NewsKyle Rittenhouse Trial


In-Depth: Risks and benefits of defendants testifying in their own trials

Kyle Rittenhouse
Posted at 5:00 PM, Nov 10, 2021
and last updated 2021-11-10 20:15:18-05

KENOSHA — To testify or not to testify is one of the most difficult decisions defendants and their attorneys face in a criminal trial.

TMJ4’s Rittenhouse trial expert says in most cases, criminal defendants do not take the witness stand because the risk often outweighs the reward, but in cases where the defendant is claiming self defense, it can be pivotal in convincing the jury of their innocence.

In every criminal trial, the defendant has the constitutional right to testify or to remain silent. Kyle Rittenhouse took the witness stand on Wednesday to make his self defense claim in front of a jury that will ultimately decide his fate.

“You intended to kill him, correct?” asked prosecutor Thomas Binger. “I didn’t intend to kill him, I intended to stop the person who was attacking me and trying to steal my gun,” Rittenhouse replied.

Patrick Cafferty is a criminal defense attorney in Racine. He says defendants face several risks by taking the stand.

"I think it's such a difficult decision for defense lawyers because many of us have seen it go south,” he said.

Cafferty says the biggest consideration is it opens the door for cross examination by prosecutors. If the defendant has a prior criminal record, that could be used to question their truthfulness.

Cafferty believes a majority of defendants would struggle to remain calm and articulate under intense questioning and stress.

"Most defense lawyers will try to conduct a defense without using the client on the stand,” he said. “With that said, self defense cases often lend themselves to the need for the defendant to testify because what's so important in a self defense case is establishing that the defendant believed that he really didn't have a choice other than to use the force that he used.”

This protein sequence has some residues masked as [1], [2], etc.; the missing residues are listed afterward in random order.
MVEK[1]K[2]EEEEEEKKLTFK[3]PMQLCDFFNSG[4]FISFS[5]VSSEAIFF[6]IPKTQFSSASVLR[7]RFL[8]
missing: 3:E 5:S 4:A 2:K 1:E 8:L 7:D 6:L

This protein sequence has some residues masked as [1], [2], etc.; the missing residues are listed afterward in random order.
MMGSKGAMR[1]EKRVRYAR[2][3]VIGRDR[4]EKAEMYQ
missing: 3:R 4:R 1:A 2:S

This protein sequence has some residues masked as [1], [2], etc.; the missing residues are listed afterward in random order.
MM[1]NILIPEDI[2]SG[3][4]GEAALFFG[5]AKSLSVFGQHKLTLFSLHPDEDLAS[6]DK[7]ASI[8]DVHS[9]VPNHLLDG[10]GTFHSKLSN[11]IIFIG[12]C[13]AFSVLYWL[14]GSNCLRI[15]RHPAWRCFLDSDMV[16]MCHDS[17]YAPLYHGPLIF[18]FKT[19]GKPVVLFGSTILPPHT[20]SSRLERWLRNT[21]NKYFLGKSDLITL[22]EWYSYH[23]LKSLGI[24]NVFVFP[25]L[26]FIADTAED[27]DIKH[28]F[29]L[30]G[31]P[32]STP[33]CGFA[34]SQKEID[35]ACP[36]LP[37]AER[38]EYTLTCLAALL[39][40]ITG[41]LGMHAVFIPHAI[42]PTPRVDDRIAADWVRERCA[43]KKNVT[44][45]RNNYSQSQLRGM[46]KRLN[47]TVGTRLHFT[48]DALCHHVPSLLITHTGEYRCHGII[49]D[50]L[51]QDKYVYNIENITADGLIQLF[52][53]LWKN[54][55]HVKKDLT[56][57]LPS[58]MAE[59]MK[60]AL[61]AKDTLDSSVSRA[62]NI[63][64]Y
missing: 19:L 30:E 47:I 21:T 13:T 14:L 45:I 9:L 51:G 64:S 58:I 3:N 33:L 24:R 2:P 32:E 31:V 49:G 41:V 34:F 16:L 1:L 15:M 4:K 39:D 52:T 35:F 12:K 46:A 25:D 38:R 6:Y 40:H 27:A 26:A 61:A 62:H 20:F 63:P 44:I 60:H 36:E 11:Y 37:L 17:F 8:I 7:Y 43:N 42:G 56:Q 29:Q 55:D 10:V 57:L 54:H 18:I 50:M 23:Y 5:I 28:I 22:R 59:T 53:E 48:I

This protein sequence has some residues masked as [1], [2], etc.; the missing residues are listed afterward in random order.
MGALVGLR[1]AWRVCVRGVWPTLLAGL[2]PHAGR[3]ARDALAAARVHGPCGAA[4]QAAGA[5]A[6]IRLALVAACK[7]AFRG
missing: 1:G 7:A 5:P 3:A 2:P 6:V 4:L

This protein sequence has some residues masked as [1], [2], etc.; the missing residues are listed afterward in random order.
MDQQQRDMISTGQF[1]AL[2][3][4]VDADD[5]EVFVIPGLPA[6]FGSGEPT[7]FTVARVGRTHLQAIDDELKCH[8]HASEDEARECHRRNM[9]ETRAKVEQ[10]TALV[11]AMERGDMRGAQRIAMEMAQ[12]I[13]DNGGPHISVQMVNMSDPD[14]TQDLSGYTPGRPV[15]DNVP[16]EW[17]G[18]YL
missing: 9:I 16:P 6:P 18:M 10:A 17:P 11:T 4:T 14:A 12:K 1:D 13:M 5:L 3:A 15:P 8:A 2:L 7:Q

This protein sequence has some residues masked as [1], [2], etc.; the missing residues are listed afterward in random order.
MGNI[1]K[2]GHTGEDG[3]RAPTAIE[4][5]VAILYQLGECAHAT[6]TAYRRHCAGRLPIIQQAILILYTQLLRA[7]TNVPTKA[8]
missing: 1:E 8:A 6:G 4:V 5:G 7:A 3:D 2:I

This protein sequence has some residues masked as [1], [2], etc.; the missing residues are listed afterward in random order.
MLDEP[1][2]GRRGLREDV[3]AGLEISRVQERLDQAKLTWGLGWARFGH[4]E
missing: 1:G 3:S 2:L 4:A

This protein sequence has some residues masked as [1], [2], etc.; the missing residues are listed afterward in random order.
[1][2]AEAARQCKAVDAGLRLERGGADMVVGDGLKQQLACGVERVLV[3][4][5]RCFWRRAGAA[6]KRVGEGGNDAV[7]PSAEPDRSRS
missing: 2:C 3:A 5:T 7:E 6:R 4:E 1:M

A Cornell Law Review study of more than 300 criminal trials found that 77 percent of defendants who testified were convicted. Conversely, defendants who remained silent were found guilty in 72 percent of those trials.

Cornell Law Review study on defendants taking the witness stand

High profile cases have offered different results. George Zimmerman did not testify when he faced life in prison for the 2012 killing of Trayvon Martin. Zimmerman’s attorneys made their self defense claim using other witnesses and he was acquitted.

Former Chicago police officer Jason Van Dyke testified in his murder trial to claim self defense when he shot a person while on duty in 2014. Van Dyke was convicted and sentenced to 81 months in prison.

Cafferty says Rittenhouse and his attorneys won’t know whether they made the right decision until after the verdict is read.

“If the verdict comes back not guilty then everyone's going to say, 'wow, he did the right thing and the jury believed him’ and away he goes,” Cafferty said. “If he's found guilty then people may say, ‘he made a tactical error.’”

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